Celebrating a century

Published 7:50 pm Monday, May 24, 2010

Della Smith’s memory goes back so far she can hardly quantify the changes she’s seen in the world.

On May 15, Smith celebrated her 100th birthday with her church family at New Calvary Baptist Church at the Suffolk National Guard Armory.

“I feel good about being 100,” Smith said. “A lot of people are ashamed of their age, but I’m not. I’m thankful. I’m proud of living this long.”

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“She always said she’d live to 100,” said her long-time friend Helena Joyner. “She always said that God would let her live to 100. I could fill a book, and it would be a bestseller, with all the stories she tells. She says things that can just bring tears to your eyes.”

Smith was raised by a family her mother gave her to when she was 8 or 9 years old. She did housework for them, according to Joyner.

“It was a different world back then,” Joyner said. “I remember her telling me a story of when she worked at a café in New York, and she had to come through the back door.”

One of the biggest differences between the world she was raised in and 2010 is “Now, we have a black president,” Smith said. “I always knew it would happen eventually. I’m glad I lived to see it.”

For her 100th birthday, the President and Suffolk Mayor Linda Johnson sent her birthday cards.

Although she was born and raised in North Carolina and later moved to Florida after marrying Ananize Smith at a young age, she has lived in Suffolk for more than 50 years.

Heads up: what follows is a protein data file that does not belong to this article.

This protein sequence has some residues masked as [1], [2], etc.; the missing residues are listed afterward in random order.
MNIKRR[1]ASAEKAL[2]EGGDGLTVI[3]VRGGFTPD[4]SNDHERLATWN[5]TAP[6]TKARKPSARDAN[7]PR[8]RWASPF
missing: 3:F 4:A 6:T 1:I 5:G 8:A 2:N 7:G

“When I came here the homes all seemed newer and nicer, and the kids were all nicer,” Smith said. “If you look at some kids, now, they’ll cuss you out.”

While in Suffolk, Smith remembers working at the Planter’s Peanut Factory for more than 25 years. Every day, she walked to work in her blue uniform.

“Back then, some people used to dress up to go to work, change into their uniforms and then get dressed up to go back home, but not Della,” Joyner said. “Della wore her uniform walking to work. She didn’t care that she worked there.”

In fact, Smith remembers her job — now done by machines — at the factory with fondness.

Although she never received any schooling, Smith was able to teach herself to sew, upholster furniture and customize drapes.

“I got all this from the junkyard,” Smith said, motioning to the wooden framed living room furniture that she re-upholstered herself.

“She knew how to upholster furniture, can her own vegetables, sew men’s suits, make pocketbooks, hats and sold jewelry she made uptown,” her Ethel Babb, her nurse.

Smith remembers “uptown” — now, commonly referred to as downtown — when it had brick streets, was bustling with people and had stores in every building.

While many things — both in the world and Smith — have changed throughout the years, two constants have remained for Smith.

“Ever since I’ve known her, she has been a person who sits down and tells it like it is,” Joyner said. “She speaks openly and will always tell the truth. She’s also a giving person. She’s not a stingy person and believes in giving whatever she can.”